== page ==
Cluster Analysis – Is it Really Useful for Literature Discovery?

Cluster analysis – grouping similar objects together – is frequently used in data analysis and visualization. I’ve been seeing various types of clustering used for finding relevant documents more and more, both for visualizing document sets (essentially providing a landscape for the user to explore) and for finding related documents (essentially “more like this”). But, these [...]

2017-03-28T16:14:28+00:00 March 23rd, 2017|Artificial Intelligence, Informational|

Watson Cancelled at MD Anderson: No Surprise

The flap about IBM Watson’s Oncology Expert Advisor at MD Anderson is causing quite a stir.  A Forbes article called the benching of Watson a “setback for artificial intelligence in medicine”.  MD Anderson’s business process issues aside, the failure of Watson to meet its goals was neither a setback for AI nor a surprise.  Here’s why. [...]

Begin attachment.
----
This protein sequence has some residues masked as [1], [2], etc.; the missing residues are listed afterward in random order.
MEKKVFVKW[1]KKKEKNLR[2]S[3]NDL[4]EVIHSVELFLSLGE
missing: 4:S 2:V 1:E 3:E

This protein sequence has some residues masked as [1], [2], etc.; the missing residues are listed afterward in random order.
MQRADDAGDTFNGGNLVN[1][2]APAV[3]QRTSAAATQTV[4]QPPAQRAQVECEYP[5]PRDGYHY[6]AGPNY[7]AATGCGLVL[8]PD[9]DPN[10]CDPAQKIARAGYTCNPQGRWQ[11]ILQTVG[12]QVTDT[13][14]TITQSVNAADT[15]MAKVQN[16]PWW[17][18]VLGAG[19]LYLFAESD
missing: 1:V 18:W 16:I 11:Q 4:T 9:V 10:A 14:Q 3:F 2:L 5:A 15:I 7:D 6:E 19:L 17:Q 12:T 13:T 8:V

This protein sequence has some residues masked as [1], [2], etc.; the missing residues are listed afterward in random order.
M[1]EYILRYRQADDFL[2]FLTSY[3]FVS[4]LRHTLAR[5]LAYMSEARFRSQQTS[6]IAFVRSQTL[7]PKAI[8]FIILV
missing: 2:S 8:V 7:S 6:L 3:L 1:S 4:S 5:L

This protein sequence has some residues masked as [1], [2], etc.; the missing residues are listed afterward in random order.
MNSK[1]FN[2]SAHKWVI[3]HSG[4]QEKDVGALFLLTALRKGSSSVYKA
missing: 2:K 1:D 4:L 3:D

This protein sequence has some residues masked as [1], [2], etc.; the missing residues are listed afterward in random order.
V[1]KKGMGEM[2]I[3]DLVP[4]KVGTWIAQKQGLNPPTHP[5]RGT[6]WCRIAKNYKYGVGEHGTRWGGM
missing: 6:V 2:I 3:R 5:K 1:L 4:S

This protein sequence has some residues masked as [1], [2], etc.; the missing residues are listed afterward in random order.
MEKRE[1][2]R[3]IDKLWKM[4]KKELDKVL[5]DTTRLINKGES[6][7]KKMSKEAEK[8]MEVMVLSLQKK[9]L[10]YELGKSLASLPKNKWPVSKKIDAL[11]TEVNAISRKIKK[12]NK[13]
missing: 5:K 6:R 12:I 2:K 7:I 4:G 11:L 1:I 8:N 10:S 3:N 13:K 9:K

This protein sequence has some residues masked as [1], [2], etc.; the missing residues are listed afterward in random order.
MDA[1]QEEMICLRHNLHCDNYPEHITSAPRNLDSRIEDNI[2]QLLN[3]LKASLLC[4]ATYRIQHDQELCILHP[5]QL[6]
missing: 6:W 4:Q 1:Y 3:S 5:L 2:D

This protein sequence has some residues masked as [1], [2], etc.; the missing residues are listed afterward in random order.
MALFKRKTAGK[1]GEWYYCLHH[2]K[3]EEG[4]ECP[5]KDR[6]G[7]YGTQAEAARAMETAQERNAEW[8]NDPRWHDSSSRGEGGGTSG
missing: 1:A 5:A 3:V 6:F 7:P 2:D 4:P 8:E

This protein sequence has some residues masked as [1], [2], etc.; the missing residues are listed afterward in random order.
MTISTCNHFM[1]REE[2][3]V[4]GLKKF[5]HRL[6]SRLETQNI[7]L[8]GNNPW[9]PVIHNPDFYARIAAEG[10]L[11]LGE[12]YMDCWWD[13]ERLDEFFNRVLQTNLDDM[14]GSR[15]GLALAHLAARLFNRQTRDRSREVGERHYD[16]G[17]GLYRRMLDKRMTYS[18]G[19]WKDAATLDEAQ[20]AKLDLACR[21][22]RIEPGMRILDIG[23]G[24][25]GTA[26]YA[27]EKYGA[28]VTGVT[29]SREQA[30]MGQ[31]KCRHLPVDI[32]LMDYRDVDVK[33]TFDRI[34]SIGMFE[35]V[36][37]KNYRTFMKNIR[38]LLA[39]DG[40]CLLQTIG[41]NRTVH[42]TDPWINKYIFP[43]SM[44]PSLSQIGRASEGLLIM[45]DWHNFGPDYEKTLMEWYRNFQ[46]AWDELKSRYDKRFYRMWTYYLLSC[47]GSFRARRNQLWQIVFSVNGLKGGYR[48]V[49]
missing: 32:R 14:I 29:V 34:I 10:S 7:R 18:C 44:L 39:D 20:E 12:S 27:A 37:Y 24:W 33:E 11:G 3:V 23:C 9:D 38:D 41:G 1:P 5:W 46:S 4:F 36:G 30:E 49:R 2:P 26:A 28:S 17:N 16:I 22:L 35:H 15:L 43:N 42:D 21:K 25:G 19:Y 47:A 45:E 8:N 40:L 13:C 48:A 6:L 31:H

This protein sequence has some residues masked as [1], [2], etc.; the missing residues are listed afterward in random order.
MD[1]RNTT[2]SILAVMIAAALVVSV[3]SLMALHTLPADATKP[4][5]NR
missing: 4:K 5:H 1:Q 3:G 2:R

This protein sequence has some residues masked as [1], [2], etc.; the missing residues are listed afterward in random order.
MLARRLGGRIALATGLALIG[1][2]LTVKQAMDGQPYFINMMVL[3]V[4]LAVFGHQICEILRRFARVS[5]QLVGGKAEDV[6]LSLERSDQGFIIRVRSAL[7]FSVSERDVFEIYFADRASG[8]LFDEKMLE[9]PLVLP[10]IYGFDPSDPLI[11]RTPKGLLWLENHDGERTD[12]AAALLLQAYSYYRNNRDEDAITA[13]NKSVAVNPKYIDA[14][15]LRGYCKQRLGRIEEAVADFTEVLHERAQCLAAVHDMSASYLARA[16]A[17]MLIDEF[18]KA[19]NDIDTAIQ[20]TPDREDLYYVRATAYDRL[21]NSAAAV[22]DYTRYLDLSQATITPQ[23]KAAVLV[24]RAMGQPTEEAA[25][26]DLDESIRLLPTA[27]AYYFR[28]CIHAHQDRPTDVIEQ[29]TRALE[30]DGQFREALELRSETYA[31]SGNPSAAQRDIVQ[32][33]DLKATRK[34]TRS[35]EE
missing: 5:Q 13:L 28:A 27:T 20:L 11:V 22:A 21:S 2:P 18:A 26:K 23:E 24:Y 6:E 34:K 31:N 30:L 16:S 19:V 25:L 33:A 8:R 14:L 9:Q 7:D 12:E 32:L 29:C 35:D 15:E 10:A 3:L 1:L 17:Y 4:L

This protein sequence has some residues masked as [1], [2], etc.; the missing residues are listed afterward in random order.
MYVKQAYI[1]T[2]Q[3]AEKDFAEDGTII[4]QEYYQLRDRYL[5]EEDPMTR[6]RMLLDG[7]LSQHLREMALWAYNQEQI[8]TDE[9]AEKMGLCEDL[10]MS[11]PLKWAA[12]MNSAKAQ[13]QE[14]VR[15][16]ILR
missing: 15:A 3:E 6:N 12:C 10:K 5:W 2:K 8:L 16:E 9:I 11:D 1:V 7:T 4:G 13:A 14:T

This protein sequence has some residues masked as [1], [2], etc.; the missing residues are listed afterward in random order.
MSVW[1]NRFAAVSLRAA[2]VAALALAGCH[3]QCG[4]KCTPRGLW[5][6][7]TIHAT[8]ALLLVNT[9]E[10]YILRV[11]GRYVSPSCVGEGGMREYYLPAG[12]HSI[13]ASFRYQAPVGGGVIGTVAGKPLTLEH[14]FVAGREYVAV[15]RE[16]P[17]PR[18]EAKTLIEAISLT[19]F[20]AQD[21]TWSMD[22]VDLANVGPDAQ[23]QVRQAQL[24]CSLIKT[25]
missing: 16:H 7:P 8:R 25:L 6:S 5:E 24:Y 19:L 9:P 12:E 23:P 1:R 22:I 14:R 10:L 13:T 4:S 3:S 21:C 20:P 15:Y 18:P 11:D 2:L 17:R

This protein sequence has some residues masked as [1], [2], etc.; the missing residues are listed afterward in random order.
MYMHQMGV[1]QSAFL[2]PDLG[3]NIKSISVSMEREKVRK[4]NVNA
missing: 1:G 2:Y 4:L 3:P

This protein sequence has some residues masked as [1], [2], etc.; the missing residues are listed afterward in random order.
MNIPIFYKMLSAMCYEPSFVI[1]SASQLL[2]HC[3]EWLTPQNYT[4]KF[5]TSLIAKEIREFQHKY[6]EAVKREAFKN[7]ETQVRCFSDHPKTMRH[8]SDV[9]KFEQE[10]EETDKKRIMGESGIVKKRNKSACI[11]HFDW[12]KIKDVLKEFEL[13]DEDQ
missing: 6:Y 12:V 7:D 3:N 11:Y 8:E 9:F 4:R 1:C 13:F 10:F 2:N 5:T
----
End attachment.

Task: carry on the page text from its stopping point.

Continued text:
2017-03-28T16:08:58+00:00 February 27th, 2017|Artificial Intelligence, Informational|

Searching and Knowledge Don’t Always MeSH

The National Library of Medicine has provided Medical Subject Headings (MeSH) for more than 60 years, with the first official list being published in 1954 (https://www.nlm.nih.gov/mesh/intro_preface.html#pref_hist). This has been an invaluable resource and a critical part of search strategies since computerization of literature began. But, as we discuss in a new whitepaper, new technologies such as [...]

2016-10-07T09:32:02+00:00 June 22nd, 2016|Informational|

Wish you had found that reference BEFORE the project?

30% of R&D budgets are wasted due to missed information According to statistics compiled by the European Patent Office, researchers spend up to 30% of their R&D budget rediscovering information that was already known. Sound familiar? Why do company and university researchers continue to make this costly mistake? There are two major contributors: […]

2016-10-07T08:29:23+00:00 January 18th, 2016|Informational|